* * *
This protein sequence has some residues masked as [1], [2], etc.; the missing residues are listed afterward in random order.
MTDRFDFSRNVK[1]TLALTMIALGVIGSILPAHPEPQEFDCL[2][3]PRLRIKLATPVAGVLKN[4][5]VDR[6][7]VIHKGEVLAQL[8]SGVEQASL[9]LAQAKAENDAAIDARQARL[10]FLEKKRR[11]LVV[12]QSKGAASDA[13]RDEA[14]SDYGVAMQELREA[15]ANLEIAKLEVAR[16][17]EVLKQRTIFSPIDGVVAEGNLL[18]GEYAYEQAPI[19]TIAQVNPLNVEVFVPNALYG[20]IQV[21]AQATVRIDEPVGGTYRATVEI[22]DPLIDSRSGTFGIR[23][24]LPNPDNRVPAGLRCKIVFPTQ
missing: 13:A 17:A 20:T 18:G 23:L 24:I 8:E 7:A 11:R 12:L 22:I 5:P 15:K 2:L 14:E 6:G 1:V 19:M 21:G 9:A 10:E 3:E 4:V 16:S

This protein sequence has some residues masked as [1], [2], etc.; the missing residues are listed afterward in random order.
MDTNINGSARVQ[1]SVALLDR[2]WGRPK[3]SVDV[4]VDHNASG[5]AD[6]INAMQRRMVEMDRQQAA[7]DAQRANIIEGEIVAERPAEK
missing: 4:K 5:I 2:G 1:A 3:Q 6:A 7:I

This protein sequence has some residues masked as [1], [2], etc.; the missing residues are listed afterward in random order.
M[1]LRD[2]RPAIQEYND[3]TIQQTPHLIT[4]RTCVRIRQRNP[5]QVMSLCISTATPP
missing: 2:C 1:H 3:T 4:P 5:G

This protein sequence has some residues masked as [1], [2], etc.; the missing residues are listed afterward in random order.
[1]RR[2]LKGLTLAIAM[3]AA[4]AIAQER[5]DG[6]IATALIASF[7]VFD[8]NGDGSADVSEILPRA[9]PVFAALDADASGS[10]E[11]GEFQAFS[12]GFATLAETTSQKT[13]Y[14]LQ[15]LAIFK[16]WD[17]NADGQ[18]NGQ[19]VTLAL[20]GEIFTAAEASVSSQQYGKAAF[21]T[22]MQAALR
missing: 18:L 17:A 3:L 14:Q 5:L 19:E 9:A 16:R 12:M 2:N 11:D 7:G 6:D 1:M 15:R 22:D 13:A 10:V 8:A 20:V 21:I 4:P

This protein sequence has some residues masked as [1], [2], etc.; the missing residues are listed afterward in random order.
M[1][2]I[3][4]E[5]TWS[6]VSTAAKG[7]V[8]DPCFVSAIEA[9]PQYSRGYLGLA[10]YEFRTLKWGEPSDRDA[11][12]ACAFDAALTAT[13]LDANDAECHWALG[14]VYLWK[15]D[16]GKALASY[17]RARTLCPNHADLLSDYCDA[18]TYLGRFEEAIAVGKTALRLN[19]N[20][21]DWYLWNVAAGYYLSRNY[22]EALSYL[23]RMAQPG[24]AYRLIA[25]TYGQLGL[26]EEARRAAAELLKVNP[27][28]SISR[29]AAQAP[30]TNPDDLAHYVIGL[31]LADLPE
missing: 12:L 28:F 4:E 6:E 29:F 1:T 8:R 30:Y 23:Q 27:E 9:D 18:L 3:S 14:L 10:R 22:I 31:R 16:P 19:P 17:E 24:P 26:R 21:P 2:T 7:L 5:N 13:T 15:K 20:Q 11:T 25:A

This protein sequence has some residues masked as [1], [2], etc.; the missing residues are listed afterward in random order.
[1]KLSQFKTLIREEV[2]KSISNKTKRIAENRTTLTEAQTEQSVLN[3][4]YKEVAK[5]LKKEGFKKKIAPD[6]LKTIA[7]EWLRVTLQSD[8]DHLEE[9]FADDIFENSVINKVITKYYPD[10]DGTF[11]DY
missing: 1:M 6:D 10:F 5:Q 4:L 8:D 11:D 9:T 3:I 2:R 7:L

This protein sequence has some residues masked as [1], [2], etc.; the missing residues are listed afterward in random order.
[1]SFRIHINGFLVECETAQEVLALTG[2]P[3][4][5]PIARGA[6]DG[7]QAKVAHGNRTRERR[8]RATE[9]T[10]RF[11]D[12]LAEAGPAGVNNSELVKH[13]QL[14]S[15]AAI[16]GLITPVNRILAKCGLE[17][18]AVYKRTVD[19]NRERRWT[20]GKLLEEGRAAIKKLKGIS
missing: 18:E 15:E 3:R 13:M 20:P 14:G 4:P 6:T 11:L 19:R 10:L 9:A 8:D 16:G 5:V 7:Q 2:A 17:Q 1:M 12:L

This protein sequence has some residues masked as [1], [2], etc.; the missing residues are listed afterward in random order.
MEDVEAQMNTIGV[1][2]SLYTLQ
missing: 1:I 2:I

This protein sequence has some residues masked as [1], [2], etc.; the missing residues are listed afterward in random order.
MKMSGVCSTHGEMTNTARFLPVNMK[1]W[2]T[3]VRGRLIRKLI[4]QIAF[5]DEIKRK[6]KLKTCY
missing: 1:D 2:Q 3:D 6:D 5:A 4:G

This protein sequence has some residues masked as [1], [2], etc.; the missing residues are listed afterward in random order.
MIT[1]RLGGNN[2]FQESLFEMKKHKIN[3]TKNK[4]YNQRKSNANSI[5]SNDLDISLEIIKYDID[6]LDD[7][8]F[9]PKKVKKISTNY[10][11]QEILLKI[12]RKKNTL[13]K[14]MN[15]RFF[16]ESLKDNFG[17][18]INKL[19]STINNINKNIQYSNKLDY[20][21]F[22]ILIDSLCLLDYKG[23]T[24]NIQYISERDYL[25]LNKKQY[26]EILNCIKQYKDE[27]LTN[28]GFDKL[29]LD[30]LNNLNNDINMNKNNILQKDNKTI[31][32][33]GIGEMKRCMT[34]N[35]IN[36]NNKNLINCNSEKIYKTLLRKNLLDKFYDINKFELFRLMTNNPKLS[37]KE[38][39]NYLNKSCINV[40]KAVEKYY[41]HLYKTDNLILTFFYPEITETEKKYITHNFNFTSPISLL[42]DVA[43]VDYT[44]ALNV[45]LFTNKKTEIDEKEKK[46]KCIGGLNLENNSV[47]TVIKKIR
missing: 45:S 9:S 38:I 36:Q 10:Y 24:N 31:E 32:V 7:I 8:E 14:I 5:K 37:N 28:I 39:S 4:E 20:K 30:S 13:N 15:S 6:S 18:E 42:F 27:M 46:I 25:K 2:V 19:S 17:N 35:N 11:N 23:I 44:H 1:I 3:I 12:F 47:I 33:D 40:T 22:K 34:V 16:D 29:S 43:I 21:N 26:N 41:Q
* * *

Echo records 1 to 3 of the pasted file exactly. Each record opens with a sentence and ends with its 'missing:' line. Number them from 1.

This protein sequence has some residues masked as [1], [2], etc.; the missing residues are listed afterward in random order.
MTDRFDFSRNVK[1]TLALTMIALGVIGSILPAHPEPQEFDCL[2][3]PRLRIKLATPVAGVLKN[4][5]VDR[6][7]VIHKGEVLAQL[8]SGVEQASL[9]LAQAKAENDAAIDARQARL[10]FLEKKRR[11]LVV[12]QSKGAASDA[13]RDEA[14]SDYGVAMQELREA[15]ANLEIAKLEVAR[16][17]EVLKQRTIFSPIDGVVAEGNLL[18]GEYAYEQAPI[19]TIAQVNPLNVEVFVPNALYG[20]IQV[21]AQATVRIDEPVGGTYRATVEI[22]DPLIDSRSGTFGIR[23][24]LPNPDNRVPAGLRCKIVFPTQ
missing: 13:A 17:A 20:T 18:G 23:L 24:I 8:E 7:A 11:R 12:L 22:I 5:P 15:K 2:L 14:E 6:G 1:V 19:M 21:G 9:A 10:E 3:E 4:V 16:S

This protein sequence has some residues masked as [1], [2], etc.; the missing residues are listed afterward in random order.
MDTNINGSARVQ[1]SVALLDR[2]WGRPK[3]SVDV[4]VDHNASG[5]AD[6]INAMQRRMVEMDRQQAA[7]DAQRANIIEGEIVAERPAEK
missing: 4:K 5:I 2:G 1:A 3:Q 6:A 7:I

This protein sequence has some residues masked as [1], [2], etc.; the missing residues are listed afterward in random order.
M[1]LRD[2]RPAIQEYND[3]TIQQTPHLIT[4]RTCVRIRQRNP[5]QVMSLCISTATPP
missing: 2:C 1:H 3:T 4:P 5:G